The Blue Jays are heading into New York losers of five of their last six games. Last week was rough, but maybe they can channel their inner 2015 Blue Jays and have a good time in the Bronx? Maybe? Please?
Monday at 7:07 ET
Usually you get worried when you see Masahiro Tanaka’s name on the schedule. That hasn’t been the case this season. Tanaka has been lit up in 2017, owning a career-worst 5.56 earned run average. His walks are up, his hard contact rates are up, and he’s allowing more homers than ever before. Tanaka is always walking the tightrope with arm injuries, and as a result, his pitches don’t seem to have the same movement and break on them than they did when he was dominant. His fastball and sinker have been tagged this season at a higher rate than ever before, which has been a key reason for Tanaka’s struggles this season.
Marcus Stroman has consistently been the Blue Jays’ best starter this season. He had a nearly two-month long stretch in which he had eight quality starts in a row. That was snapped in Texas a couple weeks ago, but Stroman rebounded his last time out with a dominant showing against the Orioles. Stroman’s only outing at Yankees Stadium came back in early May. That was the game that he only lasted three innings before being pulled with an arm injury. A month later, Stroman held the Yankees to two earned runs over six innings at Rogers Centre.
Tuesday at 1:07 ET
CC Sabathia has really found a groove this season with a pitch-to-contact style. Back when he was a perennial Cy Young candidate, Sabathia would overpower hitters with his mid-90s fastball and racked up high strikeout totals. Now, due to his declined velocity, Sabathia has become a pitcher rather than a thrower. He mixes a cutter, changeup, sinker, and slider combination and induces a lot of soft contact on the ground. His strikeout totals are down, obviously, but his 3.46 ERA is Sabathia’s best in half a decade. He faced the Jays twice this season. In early May, he dominated them over six-and-one-third, but in early June, the Jays tagged him for six runs in four innings.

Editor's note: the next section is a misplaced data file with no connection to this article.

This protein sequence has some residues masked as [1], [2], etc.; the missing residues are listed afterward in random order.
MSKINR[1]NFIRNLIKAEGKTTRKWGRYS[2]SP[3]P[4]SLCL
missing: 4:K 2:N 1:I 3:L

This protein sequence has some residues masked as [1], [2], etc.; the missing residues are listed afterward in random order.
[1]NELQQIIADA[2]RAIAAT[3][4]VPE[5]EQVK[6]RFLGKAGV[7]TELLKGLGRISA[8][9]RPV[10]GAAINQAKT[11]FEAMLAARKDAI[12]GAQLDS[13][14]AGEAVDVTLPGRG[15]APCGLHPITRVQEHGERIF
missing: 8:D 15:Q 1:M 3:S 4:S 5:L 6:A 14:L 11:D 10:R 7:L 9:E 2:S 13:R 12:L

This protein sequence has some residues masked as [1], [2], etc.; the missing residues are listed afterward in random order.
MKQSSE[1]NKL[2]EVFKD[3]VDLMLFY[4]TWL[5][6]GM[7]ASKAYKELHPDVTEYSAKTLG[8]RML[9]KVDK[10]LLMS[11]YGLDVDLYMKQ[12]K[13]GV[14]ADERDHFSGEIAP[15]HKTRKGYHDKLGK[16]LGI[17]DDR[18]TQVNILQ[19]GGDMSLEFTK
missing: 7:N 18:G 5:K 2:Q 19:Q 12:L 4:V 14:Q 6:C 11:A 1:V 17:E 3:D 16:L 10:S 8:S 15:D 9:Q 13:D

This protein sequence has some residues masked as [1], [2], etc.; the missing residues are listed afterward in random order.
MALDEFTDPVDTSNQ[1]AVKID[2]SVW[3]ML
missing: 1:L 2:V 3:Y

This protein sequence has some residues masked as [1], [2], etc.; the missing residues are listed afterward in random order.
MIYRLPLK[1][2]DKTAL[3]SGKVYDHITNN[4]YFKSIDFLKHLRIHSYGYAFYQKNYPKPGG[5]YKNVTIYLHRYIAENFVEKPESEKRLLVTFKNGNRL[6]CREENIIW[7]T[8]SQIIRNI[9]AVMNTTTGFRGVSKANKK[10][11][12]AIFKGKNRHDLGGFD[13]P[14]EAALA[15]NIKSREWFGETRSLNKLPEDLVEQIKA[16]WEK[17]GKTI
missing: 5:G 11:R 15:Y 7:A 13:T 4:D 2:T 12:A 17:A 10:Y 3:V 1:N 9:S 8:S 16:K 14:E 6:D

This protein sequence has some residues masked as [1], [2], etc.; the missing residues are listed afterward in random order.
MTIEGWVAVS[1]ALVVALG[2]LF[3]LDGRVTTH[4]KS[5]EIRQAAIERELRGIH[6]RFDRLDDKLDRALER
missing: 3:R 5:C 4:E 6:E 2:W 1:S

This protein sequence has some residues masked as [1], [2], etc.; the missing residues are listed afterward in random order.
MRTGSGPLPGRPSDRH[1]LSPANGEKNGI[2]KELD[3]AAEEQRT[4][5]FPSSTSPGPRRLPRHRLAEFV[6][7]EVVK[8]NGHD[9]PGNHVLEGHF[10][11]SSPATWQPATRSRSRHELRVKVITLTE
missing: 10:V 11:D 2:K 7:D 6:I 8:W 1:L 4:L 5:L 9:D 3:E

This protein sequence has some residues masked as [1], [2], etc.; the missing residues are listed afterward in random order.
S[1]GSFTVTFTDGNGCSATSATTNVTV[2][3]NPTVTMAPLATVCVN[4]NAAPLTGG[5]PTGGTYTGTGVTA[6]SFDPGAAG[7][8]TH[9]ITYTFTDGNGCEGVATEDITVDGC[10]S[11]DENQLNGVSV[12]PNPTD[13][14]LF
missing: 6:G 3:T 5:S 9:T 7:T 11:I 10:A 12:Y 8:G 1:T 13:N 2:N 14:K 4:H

J.A. Happ has been lights out since coming off the disabled list. He had one shaky start in Oakland, but after that, Happ has made four starts, has made it into the sixth inning in all of them, and hasn’t once allowed more than three earned runs. He hasn’t faced the Yankees yet this season, but Happ was excellent in all five outings against New York in 2016.
Wednesday at 1:07 ET
Michael Pineda has been a mixed bag recently. His last six outings have gone up and down, as Pineda will have a good start but then gets hosed his next time out. He allowed five runs in five innings to the Jays in early June, shut the Red Sox down over six innings, got hammered by the Angels, dominated them, got hammered by Texas, then was good against Houston. See what I’m getting at? If the pattern holds, Pineda will have a rough time with Toronto on Wednesday because he’s coming off of a good start. Hopefully it’s actually that simple.
What the hell has happened to Marco Estrada? Last time out, Estrada walked a career-high seven batters. After a rough June, he now owns an ERA of 4.86, which is shocking, because Estrada was starting to really find his groove in late May. He’s traditionally been good against the Yankees, and after two seasons of excellent, Estrada has earned the benefit of the doubt to pull it back together.
I think it’s fair to say that we can turn our attention away from the division and focus instead on the Wild Card race at this point. The Jays have been terrible this month, but still only sit 4.5 games out the second Wild Card. Obviously there are a lot of teams to jump over, so winning games against teams like New York is critical. They’ve been good-not-great this month as their offence has cooled off since lighting the world on fire over April and May. This series features some winnable pitching matchups, though, if the bats remain stagnant like they did against the Orioles and Sox, there really isn’t actually any favourable matchups.